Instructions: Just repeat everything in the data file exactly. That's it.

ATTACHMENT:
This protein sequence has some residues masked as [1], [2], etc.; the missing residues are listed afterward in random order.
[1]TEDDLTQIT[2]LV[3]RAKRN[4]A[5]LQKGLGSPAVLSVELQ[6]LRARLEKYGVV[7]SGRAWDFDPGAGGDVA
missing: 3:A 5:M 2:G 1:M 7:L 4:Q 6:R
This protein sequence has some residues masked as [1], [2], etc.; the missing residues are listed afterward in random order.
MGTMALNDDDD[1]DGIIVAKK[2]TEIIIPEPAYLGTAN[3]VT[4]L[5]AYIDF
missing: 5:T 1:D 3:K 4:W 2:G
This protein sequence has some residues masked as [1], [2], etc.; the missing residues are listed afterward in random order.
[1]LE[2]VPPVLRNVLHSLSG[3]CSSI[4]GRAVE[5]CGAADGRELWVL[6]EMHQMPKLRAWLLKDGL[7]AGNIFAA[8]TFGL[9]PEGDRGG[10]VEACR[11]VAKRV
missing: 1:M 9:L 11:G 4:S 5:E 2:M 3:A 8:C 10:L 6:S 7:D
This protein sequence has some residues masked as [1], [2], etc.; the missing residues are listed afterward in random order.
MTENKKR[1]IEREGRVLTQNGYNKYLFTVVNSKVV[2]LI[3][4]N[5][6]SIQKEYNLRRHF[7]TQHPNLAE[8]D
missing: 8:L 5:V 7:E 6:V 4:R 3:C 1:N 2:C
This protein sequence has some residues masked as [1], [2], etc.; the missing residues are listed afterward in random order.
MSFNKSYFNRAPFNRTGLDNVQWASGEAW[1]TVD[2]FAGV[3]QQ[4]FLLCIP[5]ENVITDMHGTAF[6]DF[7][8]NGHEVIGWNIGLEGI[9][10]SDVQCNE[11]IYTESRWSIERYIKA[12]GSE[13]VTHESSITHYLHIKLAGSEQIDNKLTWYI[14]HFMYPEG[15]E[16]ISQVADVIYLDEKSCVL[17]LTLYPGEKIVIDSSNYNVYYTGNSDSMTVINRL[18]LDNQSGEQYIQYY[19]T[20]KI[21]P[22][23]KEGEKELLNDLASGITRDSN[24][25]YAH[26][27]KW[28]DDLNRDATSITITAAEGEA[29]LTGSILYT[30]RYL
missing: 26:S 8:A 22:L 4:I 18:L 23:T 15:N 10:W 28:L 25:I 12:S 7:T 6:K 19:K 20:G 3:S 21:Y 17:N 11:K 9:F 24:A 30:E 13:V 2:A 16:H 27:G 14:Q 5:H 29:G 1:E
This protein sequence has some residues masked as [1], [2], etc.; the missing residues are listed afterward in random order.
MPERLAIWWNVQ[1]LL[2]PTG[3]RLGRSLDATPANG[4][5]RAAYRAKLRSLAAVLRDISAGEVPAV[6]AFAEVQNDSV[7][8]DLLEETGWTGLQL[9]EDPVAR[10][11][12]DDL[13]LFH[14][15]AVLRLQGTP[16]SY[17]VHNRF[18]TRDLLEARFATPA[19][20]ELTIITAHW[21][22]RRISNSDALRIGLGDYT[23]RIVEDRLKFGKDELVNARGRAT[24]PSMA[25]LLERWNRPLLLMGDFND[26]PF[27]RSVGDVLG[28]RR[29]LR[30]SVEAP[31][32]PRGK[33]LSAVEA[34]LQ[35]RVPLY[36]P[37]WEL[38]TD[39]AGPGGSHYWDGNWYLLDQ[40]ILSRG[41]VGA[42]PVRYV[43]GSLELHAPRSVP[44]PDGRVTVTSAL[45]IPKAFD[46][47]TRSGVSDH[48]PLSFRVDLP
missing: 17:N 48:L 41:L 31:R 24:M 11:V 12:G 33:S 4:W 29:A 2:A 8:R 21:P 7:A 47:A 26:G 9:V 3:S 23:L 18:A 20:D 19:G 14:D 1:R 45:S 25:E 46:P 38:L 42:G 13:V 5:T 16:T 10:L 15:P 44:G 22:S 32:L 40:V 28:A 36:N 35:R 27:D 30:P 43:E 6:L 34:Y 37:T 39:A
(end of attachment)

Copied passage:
This protein sequence has some residues masked as [1], [2], etc.; the missing residues are listed afterward in random order.
[1]TEDDLTQIT[2]LV[3]RAKRN[4]A[5]LQKGLGSPAVLSVELQ[6]LRARLEKYGVV[7]SGRAWDFDPGAGGDVA
missing: 3:A 5:M 2:G 1:M 7:L 4:Q 6:R
This protein sequence has some residues masked as [1], [2], etc.; the missing residues are listed afterward in random order.
MGTMALNDDDD[1]DGIIVAKK[2]TEIIIPEPAYLGTAN[3]VT[4]L[5]AYIDF
missing: 5:T 1:D 3:K 4:W 2:G
This protein sequence has some residues masked as [1], [2], etc.; the missing residues are listed afterward in random order.
[1]LE[2]VPPVLRNVLHSLSG[3]CSSI[4]GRAVE[5]CGAADGRELWVL[6]EMHQMPKLRAWLLKDGL[7]AGNIFAA[8]TFGL[9]PEGDRGG[10]VEACR[11]VAKRV
missing: 1:M 9:L 11:G 4:S 5:E 2:M 3:A 8:C 10:L 6:S 7:D
This protein sequence has some residues masked as [1], [2], etc.; the missing residues are listed afterward in random order.
MTENKKR[1]IEREGRVLTQNGYNKYLFTVVNSKVV[2]LI[3][4]N[5][6]SIQKEYNLRRHF[7]TQHPNLAE[8]D
missing: 8:L 5:V 7:E 6:V 4:R 3:C 1:N 2:C
This protein sequence has some residues masked as [1], [2], etc.; the missing residues are listed afterward in random order.
MSFNKSYFNRAPFNRTGLDNVQWASGEAW[1]TVD[2]FAGV[3]QQ[4]FLLCIP[5]ENVITDMHGTAF[6]DF[7][8]NGHEVIGWNIGLEGI[9][10]SDVQCNE[11]IYTESRWSIERYIKA[12]GSE[13]VTHESSITHYLHIKLAGSEQIDNKLTWYI[14]HFMYPEG[15]E[16]ISQVADVIYLDEKSCVL[17]LTLYPGEKIVIDSSNYNVYYTGNSDSMTVINRL[18]LDNQSGEQYIQYY[19]T[20]KI[21]P[22][23]KEGEKELLNDLASGITRDSN[24][25]YAH[26][27]KW[28]DDLNRDATSITITAAEGEA[29]LTGSILYT[30]RYL
missing: 26:S 8:A 22:L 4:I 18:L 23:T 15:N 10:W 28:L 25:I 12:S 7:T 6:K 19:K 20:G 3:S 21:Y 17:N 11:K 9:F 24:A 30:E 13:V 2:A 16:H 27:G 14:Q 5:H 29:G 1:E
This protein sequence has some residues masked as [1], [2], etc.; the missing residues are listed afterward in random order.
MPERLAIWWNVQ[1]LL[2]PTG[3]RLGRSLDATPANG[4][5]RAAYRAKLRSLAAVLRDISAGEVPAV[6]AFAEVQNDSV[7][8]DLLEETGWTGLQL[9]EDPVAR[10][11][12]DDL[13]LFH[14][15]AVLRLQGTP[16]SY[17]VHNRF[18]TRDLLEARFATPA[19][20]ELTIITAHW[21][22]RRISNSDALRIGLGDYT[23]RIVEDRLKFGKDELVNARGRAT[24]PSMA[25]LLERWNRPLLLMGDFND[26]PF[27]RSVGDVLG[28]RR[29]LR[30]SVEAP[31][32]PRGK[33]LSAVEA[34]LQ[35]RVPLY[36]P[37]WEL[38]TD[39]AGPGGSHYWDGNWYLLDQ[40]ILSRG[41]VGA[42]PVRYV[43]GSLELHAPRSVP[44]PDGRVTVTSAL[45]IPKAFD[46][47]TRSGVSDH[48]PLSFRVDLP
missing: 17:N 48:L 41:L 31:R 24:M 11:V 12:G 33:S 4:W 29:A 2:A 8:R 21:P 7:A 47:A 26:G 9:V 3:S 23:L 18:A 20:D 19:G 14:D 1:R 45:S 25:E 46:P 38:L 42:G 13:V 5:T 16:T 10:L 15:P 44:G 22:S 32:L 40:V 28:A 36:N 35:R 27:D 30:P 43:E 6:L 34:Y 37:T 39:A